Our role at the event, was to be the street brand. We had a corner table setup with shirts, decks, art, and some business cards. I remember vividly how many people came up and complimented us. One in particular did something that would give us our big break.

I noticed Jon talking to a man for quite some time. Ironically, this man went the same high school as us, and was a model at the event. It was a fashion show afterall, with several reputable georgetown boutiques. The man asked if we wanted him to model our shirts. This is something the gentleman told is specifically not to do. Luckily, we had an in.

In my eues, this was the moment where things became real for us. Although a lot of people had walked over to see Jon’s art, this was a chance for everyone to see it on a walkway. The man who grabbed the shirts from us managed to get a few other models to wear our shirts. They were simple white tee’s, but they had jon’s original artwork hand printed like our first line.

Honest to God, the crowds reaction made it clear we were rhe favorite in the room. We were all standing next to eachother realizing what was happening. We were going to be a real clothing company.

From that point, we had our niche. We were a brand bringing fine artists together. Traveling up and down the east coast, we put together events from Miami to New York. To put some numbers to it, one event in North Carolina, we sold over 100 tee shirts at a coffee shop. If you havent tried, it’s hard to sell tee shirts at a coffee shop…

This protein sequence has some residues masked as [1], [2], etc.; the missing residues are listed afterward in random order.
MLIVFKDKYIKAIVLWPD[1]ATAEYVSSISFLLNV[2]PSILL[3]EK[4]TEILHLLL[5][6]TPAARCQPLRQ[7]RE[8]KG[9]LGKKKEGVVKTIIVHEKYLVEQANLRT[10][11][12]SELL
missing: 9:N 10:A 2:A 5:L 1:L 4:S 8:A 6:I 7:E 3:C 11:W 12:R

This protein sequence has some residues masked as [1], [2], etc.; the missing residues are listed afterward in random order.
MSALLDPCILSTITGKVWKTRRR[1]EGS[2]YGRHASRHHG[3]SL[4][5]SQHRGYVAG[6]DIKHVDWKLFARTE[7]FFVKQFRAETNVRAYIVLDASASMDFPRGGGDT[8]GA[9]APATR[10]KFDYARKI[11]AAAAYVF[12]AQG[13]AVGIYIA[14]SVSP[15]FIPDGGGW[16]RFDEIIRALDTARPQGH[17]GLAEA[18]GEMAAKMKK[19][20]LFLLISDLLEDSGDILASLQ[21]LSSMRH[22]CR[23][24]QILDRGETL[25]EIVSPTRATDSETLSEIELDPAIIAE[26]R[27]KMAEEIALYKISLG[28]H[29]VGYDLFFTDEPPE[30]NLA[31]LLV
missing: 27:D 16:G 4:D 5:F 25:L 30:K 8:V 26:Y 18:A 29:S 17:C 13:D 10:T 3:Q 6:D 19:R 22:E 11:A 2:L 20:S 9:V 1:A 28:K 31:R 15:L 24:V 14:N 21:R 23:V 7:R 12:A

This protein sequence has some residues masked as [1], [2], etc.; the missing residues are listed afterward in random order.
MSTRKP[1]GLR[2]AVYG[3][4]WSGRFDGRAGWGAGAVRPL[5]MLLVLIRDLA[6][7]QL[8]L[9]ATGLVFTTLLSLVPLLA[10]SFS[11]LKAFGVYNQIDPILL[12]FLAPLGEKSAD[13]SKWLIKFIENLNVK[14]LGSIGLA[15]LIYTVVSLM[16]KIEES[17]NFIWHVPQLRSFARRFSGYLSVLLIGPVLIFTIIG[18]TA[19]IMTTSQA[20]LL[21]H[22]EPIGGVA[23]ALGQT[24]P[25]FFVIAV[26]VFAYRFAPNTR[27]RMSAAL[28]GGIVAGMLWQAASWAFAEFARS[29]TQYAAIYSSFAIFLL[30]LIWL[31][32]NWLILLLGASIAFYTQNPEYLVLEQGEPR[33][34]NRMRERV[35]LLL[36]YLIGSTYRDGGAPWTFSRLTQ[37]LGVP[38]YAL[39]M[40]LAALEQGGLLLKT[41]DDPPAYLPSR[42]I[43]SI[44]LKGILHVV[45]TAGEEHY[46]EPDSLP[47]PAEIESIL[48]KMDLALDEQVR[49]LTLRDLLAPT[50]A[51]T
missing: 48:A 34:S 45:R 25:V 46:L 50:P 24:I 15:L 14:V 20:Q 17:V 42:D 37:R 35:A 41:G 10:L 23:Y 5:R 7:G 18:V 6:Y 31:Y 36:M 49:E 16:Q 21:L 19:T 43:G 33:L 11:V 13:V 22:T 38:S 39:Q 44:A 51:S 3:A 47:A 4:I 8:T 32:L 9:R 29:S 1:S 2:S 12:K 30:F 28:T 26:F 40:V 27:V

I’m not lying when I tell you that people loved Jon’s artwork, and I was no different. We were all blow away at how talented he was, especially in such a short time. I kid you not, while he was studying art at Miami University, everything he painted was for Relish Ink. Not only was he talented, but he was incredibly dedicated.

All good stories come to an end

Tragically, on Dec 3rd, 2010, Jonathan Henry Turner passed away. It was very sudden, caused by some rare heart issue. ItS impossible to describe how this made family and friends feel. Trying to move forward as a human seemed impossible, let alone moving forward as a company. I dive into it a bit more in an open letter on our blog, but to us, Jonathan Turner was Relish ink. You know, a lot of people called him a free spirit. But make no mistake, he wasn’t just some bag floating in the wind. He was a rocket ship, headed in any direction he wanted. Making Relish Ink a sucessful company was his mission. To provide for his mom was his mission. Every piece of art he created came from the flow of emotion and love he had for his family… and it reflected in his art.

As a company we tried to host more events, but it wasn’t the same. Things eventually started to slow down, ultimately coming to a halt. The business, the friendships… all of it… because I stopped it. I’m not fishing for sympathy, but it’s important to share. Carrying on something like this I know is the right thing in my heart. As difficult as it is, the spirit lives on. Jon affected so many people in this world, in such a positive light, the spirit of Relish Ink can not die. It is in many of us. The ones he loved know all too well what it means to Relish the moment… to create. And so we shall. By hand, with love. On a much smaller scale, we get back to basics, and carry on. Always remembering Jonathan Turner, the artist.